It’s no secret that the construction industry has long been an overwhelmingly male-dominated profession.

Despite an endless list of studies clearly pointing towards a diverse workforce performing better in just about every single department, it’s a subject that continues to be an issue across the trade professions. 

However, while there is still clearly a very long way to go in terms of truly leveling the opportunities between genders in construction, there are notable signs that we’re beginning to head in the right direction. 

Woman tiling a wall in the Able Skills training centre

More women entering, and considering careers in construction

According to Direct Line, there were an estimated 15,000 tradeswomen working in 2009–fast-forward to 2019, and that number had more than doubled to 33,000. 

Another study, carried out by Powered Now in March, found that during the previous 12 months, 21% of women in the UK had considered a career in trade. Of the women polled, the most appealing occupations/expertise areas were handyperson, bathroom & kitchen fitting, decorations, painting & renovations and roofing. 

The increasingly positive trend also applies to women already working within construction. The same Powered Now findings revealed that 15% of women currently within the trades had seen their client demand reach a record high during the pandemic. 

Solving the UK skills shortage

This recent shift has no doubt been influenced by the ongoing shortage of skilled tradespeople in the UK, which is causing huge issues right across the construction industry as firms struggle to meet such high demand. This push to attract new talent has likely sped up the much-needed process of ensuring the industry is as appealing to women, as it is to men.

Skyrocketing demand for qualified workers also means a career in trade is more appealing than ever before, regardless of gender. The fierce competition between firms to attract the necessary talent translates to a high level of job security that most industries simply cannot compete with, particularly in the wake of the pandemic. It has also had a significant effect on wages, with construction ranking the second highest all-industry wage inflation at a 9.7% increase, just behind financial services at 11%.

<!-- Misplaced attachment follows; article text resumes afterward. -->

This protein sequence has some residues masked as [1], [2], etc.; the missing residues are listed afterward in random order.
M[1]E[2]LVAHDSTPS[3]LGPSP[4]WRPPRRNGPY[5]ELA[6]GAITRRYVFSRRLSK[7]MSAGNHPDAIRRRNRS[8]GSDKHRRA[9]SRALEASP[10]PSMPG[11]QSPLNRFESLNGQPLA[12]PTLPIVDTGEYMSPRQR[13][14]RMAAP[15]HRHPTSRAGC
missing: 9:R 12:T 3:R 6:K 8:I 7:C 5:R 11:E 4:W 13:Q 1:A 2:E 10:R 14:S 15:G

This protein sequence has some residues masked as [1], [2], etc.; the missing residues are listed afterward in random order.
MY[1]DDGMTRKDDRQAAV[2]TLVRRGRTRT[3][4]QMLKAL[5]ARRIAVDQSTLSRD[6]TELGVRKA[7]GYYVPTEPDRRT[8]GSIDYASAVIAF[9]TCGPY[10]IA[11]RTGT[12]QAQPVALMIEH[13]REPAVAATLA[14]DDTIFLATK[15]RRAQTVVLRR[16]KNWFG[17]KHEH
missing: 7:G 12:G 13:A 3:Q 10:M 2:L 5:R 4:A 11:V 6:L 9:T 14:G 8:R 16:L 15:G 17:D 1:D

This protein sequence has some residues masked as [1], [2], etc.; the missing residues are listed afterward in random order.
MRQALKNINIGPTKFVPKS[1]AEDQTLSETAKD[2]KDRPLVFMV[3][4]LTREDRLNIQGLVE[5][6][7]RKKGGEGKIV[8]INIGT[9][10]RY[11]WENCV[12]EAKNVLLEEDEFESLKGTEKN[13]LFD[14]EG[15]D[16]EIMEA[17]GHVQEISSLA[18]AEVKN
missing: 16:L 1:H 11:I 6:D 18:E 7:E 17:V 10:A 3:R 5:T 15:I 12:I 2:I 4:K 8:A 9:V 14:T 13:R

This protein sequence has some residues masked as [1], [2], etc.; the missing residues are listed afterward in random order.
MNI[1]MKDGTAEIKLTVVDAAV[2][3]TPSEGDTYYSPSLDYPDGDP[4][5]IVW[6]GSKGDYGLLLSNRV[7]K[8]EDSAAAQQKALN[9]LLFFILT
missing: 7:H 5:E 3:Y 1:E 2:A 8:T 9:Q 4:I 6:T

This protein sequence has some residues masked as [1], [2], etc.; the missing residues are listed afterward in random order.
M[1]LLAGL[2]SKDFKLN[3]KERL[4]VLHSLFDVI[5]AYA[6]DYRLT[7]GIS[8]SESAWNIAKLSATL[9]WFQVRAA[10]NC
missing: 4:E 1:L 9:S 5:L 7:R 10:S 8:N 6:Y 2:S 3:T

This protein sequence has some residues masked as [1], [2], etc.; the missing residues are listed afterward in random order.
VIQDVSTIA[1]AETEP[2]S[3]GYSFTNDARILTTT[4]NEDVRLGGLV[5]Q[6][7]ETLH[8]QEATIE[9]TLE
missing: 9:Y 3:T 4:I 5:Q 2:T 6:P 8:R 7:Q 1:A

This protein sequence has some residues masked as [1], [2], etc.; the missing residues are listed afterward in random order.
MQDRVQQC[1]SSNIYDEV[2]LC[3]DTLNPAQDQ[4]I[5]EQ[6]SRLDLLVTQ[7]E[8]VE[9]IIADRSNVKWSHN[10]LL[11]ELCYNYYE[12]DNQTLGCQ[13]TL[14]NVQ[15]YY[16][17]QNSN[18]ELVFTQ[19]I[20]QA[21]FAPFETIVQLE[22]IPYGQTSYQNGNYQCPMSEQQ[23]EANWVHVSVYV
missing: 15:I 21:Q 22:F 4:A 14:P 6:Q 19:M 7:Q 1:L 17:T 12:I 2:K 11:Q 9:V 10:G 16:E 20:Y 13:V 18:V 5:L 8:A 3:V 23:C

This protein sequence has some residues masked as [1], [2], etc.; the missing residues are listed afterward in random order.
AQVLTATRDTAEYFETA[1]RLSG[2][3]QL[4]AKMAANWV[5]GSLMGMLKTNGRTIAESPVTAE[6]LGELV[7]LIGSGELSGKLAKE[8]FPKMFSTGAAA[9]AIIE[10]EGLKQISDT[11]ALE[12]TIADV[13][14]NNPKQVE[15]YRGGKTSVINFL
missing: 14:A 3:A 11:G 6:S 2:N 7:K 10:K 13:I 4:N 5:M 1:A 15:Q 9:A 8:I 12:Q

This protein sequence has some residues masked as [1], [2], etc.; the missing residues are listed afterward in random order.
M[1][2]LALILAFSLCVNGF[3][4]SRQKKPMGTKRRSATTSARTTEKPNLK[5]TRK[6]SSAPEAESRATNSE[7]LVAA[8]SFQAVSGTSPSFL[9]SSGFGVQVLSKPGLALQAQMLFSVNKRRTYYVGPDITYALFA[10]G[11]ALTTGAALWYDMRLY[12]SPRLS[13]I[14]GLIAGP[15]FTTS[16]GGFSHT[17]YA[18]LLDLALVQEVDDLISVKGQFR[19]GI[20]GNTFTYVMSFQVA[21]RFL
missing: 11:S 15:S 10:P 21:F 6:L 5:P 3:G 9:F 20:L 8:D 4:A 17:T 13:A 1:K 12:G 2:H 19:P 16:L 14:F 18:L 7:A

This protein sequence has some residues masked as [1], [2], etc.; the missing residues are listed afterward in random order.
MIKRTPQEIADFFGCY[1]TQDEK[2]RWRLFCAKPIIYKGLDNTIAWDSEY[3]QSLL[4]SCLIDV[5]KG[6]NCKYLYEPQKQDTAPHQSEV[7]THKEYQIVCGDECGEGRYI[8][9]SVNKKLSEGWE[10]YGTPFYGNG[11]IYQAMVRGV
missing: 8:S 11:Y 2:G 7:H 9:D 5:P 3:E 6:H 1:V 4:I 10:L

What happens next?

While these are welcome signs that the industry is finally moving forward, archaic stereotypes are still proving detrimental in terms of the wider landscape. A survey of 1,000 British schoolchildren, commissioned by Local Heroes, found only 13% of primary school girls aged 6-11 chose trade roles as a potential career. 

Overhauling these preconceptions has to be a joint effort right throughout the construction industry. British Gas is one of the businesses attempting to make a difference, after it revealed fresh plans to encourage women to join its workforce, declaring it wants half of its next 1,000 apprentices to be female. 

“It’s predicted that the UK will need almost two million new engineering, science and technology professionals by 2022, and with women making up over half the population the statistics clearly show a massive gap in gender representation,” the company said.

“Our sector is clearly male-dominated, and as industry leaders, it’s our responsibility to change that.”

At Able Skills, we understand the vital role we play as a training provider, in ensuring women feel actively welcomed and encouraged into the construction industry at an early stage. If you’re interested in pursuing, or learning more about a career in construction, our team would be happy to advise. 

Instructor demonstrating how to cut tile edging to three students at Able Skills

Give us a call on 01322 280 202, request a brochure or pop into our training centre for a chat.